Its software segment pivoted to profitability for the first time last year since 2014. Overall revenues in 2021 jumped to $510 million, an increase of 6.2% from the previous year, reversing a 1.2% decline from 2020. Revenues from software licenses for its business intelligence platform grew 5% in the latest quarter as compared to the same period last year while cloud subscription revenues grew 36% during the same time period.
Saylor attributes the increased revenues to bitcoin. The publicity engendered by the company’s investment in Bitcoin has created awareness about it among interested investors, prospective customers, and C-suite professionals, he says. “We don’t have to try to convince companies to want to cover our stock and explain why we’re unique. They’re hearing from lots and lots of other channels that we’re unique,” he said during the company’s latest earnings call.
Can MicroStrategy Maintain Its Momentum?
As a proxy for investment into Bitcoin, MicroStrategy is an interesting case study. The company has milked that interest interest through news releases designed to evoke publicity. For example, it borrowed $205 million from Silvergate Bank in March to fund purchase of bitcoin. The idea, Saylor said later, was to “create a market” for such borrowing. [The recent crash in crypto markets has been attributed to similar forms of borrowing by less well-capitalized entities].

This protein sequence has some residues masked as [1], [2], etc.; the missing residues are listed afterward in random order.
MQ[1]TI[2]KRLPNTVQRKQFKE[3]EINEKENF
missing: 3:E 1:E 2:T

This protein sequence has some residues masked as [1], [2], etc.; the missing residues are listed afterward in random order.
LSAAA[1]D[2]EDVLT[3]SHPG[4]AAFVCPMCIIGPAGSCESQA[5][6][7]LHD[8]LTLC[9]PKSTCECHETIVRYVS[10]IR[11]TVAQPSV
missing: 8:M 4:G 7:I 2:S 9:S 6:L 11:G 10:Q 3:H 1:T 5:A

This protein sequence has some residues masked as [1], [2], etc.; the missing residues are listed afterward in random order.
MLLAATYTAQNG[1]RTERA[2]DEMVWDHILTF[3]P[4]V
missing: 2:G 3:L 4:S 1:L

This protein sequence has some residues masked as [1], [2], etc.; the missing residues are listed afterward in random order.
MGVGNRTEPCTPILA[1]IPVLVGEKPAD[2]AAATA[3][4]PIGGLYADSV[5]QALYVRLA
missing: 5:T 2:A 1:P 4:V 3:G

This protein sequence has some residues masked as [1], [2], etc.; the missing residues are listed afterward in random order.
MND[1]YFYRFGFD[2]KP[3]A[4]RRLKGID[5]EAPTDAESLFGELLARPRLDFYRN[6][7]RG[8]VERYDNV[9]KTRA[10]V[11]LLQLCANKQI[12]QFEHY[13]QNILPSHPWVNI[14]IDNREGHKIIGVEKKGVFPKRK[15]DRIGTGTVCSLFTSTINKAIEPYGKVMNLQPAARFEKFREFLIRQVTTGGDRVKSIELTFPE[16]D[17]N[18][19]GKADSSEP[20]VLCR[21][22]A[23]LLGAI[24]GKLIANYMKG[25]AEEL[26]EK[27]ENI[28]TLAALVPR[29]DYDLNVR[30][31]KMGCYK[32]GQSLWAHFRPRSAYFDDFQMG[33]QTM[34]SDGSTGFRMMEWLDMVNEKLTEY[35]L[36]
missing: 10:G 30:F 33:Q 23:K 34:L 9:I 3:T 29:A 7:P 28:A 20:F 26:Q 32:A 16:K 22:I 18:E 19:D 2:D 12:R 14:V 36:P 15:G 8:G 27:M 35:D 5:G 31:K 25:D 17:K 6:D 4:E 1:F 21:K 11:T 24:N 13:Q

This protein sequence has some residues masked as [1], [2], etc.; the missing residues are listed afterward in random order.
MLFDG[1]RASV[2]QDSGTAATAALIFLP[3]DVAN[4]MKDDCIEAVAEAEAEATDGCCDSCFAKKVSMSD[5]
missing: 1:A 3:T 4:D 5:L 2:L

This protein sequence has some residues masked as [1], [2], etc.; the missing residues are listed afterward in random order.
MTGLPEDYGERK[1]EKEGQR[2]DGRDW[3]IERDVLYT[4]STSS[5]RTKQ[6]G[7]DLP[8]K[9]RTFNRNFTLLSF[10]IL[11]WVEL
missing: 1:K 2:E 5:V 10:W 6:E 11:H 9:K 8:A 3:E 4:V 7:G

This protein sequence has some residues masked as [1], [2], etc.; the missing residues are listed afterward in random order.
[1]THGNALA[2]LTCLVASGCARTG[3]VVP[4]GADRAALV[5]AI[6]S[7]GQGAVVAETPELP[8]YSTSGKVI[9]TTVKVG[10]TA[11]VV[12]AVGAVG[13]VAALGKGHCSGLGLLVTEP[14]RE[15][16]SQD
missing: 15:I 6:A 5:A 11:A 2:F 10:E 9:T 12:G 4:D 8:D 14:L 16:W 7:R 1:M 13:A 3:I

But it will need more than publicity to propel profits for its main business – selling business intelligence platforms to enterprise customers. The news is mixed on that front. While MicroStrategy’s sales jumped, that development is part of a general industry trend as Covid-afflicted businesses move from on premise solutions to the cloud to accommodate an increasingly remote workforce.
In the near term, MicroStrategy will struggle to produce profits. This is because cloud business models rely on recurring revenues from Software-as-a-Service (SaaS) offerings. Monthly revenues are meant to amortize cloud investment costs in the long term. Most major cloud players are still struggling to report profits even after years of operation. Salesforce, a pioneer of SaaS services, reported years of losses before finally turning a thin profit in 2015.